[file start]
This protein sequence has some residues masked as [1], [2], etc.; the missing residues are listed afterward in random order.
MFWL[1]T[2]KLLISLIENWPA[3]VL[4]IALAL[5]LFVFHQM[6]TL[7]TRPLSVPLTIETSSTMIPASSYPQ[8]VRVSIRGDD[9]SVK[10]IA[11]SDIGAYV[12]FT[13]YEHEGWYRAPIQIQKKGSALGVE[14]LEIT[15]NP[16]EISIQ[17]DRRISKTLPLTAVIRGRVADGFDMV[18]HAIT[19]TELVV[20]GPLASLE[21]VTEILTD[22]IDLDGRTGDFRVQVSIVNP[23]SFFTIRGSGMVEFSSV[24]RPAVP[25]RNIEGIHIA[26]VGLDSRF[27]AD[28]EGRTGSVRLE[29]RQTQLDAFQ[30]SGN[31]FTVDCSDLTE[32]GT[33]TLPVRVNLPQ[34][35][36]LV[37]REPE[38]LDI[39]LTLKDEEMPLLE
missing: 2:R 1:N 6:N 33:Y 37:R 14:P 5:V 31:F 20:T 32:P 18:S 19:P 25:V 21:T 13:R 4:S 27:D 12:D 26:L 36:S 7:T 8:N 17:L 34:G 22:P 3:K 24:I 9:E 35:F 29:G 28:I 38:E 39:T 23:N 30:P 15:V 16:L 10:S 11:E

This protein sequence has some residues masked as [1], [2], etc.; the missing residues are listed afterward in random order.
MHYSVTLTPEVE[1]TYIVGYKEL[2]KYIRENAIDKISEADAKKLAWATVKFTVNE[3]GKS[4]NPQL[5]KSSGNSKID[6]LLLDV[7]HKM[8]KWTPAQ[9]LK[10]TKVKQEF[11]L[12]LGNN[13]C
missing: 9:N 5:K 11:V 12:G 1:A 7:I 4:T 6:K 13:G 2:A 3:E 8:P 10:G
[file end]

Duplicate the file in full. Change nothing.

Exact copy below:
This protein sequence has some residues masked as [1], [2], etc.; the missing residues are listed afterward in random order.
MFWL[1]T[2]KLLISLIENWPA[3]VL[4]IALAL[5]LFVFHQM[6]TL[7]TRPLSVPLTIETSSTMIPASSYPQ[8]VRVSIRGDD[9]SVK[10]IA[11]SDIGAYV[12]FT[13]YEHEGWYRAPIQIQKKGSALGVE[14]LEIT[15]NP[16]EISIQ[17]DRRISKTLPLTAVIRGRVADGFDMV[18]HAIT[19]TELVV[20]GPLASLE[21]VTEILTD[22]IDLDGRTGDFRVQVSIVNP[23]SFFTIRGSGMVEFSSV[24]RPAVP[25]RNIEGIHIA[26]VGLDSRF[27]AD[28]EGRTGSVRLE[29]RQTQLDAFQ[30]SGN[31]FTVDCSDLTE[32]GT[33]TLPVRVNLPQ[34][35][36]LV[37]REPE[38]LDI[39]LTLKDEEMPLLE
missing: 2:R 1:N 6:N 33:Y 37:R 14:P 5:V 31:F 20:T 32:P 18:S 19:P 25:V 21:T 13:R 4:S 27:D 12:D 26:L 36:S 7:T 8:N 17:L 34:G 22:P 3:K 24:I 9:E 35:F 29:G 28:I 38:E 39:T 23:N 30:P 15:V 16:L 10:S 11:E

This protein sequence has some residues masked as [1], [2], etc.; the missing residues are listed afterward in random order.
MHYSVTLTPEVE[1]TYIVGYKEL[2]KYIRENAIDKISEADAKKLAWATVKFTVNE[3]GKS[4]NPQL[5]KSSGNSKID[6]LLLDV[7]HKM[8]KWTPAQ[9]LK[10]TKVKQEF[11]L[12]LGNN[13]C
missing: 9:N 5:K 11:V 12:G 1:A 7:I 4:T 6:K 13:G 2:A 3:E 8:P 10:G